What Is a Term Deposit?

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If you want to get into investing, you’ve probably looked into a term deposit before. It’s a great tool for a short-term fund that can start earning a profit fairly quickly. It’s a more secure form of investment than share trading or real estate investing and, up to a certain amount, your investment is protected by a government guarantee.

So, how do term deposits work? How do you choose between interest rates? Are they different from personal loans and student loans? Here’s what you need to know.

Term Deposit Basics

A term deposit is a fixed-term investment. This means that, at the onset, you’ll determine how much you invest and for how long. You’ll also determine the frequency of your interest payments. This means that term deposits are quality investments that can compete with even the best savings account. Compared to some money market accounts (and if the term “money market” confuses you, don’t worry), a term deposit has a shorter maturity.

When you open a term deposit account, the bank is able to use that money to invest in other financial products for a higher rate of return than what you’re getting paid. Since banks are still businesses, they want to offer lower rates for term deposits and instead charge higher rates for personal loans and student loans where they stand a chance to make more money. However, this requires a fine balance as poor rates can turn off prospective investors.

You can open a term deposit account fairly easily at your financial institution, much like you would with a checking account or savings account. Depending on the financial institution’s disclosures, there will be a minimum balance requirement. Of course, you can invest above a minimum balance for your certificate of deposit (CDs).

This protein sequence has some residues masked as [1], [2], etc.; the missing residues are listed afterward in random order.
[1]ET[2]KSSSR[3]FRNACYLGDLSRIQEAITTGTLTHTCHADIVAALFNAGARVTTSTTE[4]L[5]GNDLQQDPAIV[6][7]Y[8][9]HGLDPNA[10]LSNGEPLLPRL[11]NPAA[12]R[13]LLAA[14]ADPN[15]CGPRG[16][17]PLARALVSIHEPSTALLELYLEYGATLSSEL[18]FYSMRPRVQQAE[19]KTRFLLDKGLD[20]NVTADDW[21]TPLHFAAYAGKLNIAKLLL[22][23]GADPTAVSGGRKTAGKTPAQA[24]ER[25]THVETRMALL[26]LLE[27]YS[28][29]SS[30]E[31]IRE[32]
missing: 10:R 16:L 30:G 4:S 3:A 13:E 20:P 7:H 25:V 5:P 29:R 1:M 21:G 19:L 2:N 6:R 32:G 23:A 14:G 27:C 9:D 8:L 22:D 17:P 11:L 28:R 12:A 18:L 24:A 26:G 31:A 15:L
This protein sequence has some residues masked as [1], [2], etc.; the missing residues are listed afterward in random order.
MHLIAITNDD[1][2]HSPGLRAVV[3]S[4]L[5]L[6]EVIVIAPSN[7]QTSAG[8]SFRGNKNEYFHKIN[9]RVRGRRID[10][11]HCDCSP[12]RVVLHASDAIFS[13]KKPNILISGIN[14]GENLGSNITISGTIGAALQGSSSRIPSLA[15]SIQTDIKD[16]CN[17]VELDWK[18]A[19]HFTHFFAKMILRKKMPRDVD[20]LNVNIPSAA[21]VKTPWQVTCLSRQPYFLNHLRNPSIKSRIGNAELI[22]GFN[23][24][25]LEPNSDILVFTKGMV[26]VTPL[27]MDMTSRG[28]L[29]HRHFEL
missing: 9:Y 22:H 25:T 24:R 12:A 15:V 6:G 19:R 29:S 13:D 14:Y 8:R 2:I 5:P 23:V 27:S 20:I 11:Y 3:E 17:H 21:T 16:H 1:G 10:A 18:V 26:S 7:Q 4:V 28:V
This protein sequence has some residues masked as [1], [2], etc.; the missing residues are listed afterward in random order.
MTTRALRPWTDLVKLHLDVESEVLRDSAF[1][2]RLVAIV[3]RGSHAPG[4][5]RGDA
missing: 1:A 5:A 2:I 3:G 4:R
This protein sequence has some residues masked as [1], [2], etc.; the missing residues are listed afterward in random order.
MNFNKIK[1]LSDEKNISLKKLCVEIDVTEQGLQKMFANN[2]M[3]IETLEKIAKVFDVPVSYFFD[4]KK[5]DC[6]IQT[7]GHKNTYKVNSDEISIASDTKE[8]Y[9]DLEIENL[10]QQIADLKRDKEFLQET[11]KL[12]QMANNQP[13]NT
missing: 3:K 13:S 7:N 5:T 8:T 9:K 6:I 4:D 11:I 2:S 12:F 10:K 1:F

Also, since term deposits are fixed-term investments, that means that your investment can’t be withdrawn as easily as going to an ATM. In fact, you’ll have to request early termination from the account holder which will lead to an early withdrawal penalty if you’re approved. It’s best not to think of financial products like a term deposit as an emergency fund.

Choosing a Term Deposit Account

Making a term deposit decision will require a bit of work and you may have to visit several credit unions or discuss your needs with an online bank. Unlike choosing a credit card, where a higher rate is negative, you’re going to want more of a return on your investment. Even though term deposits are necessarily a high-yield savings account, depending on the current interest rates you can make a solid sum of money. Of course, this doesn’t mean you should simply choose the highest rate and call it a day. Compare it to the average savings account rate and review the financial institution’s minimum balance requirement and early withdrawal penalty.

If you need to compare term deposit rates, there are also tools that will help you calculate your annual percentage yield and estimate the profit you can make. You can use similar tools for securities products, debit card options, and deciding between the best credit cards. If you’re ever unsure of the decision you should make, you should try to meet with an advisor from your financial institution.

A term deposit is a solid investment account that lets you go through your business days knowing you’re earning some passive income. You want to find the right balance with your credit union, online bank, or financial institution, but it can net you more of a profit than a traditional savings account. Always do your due diligence when it comes to financial products and meet with an advisor if you have any questions. It’s your money, after all. You simply want to help it grow.

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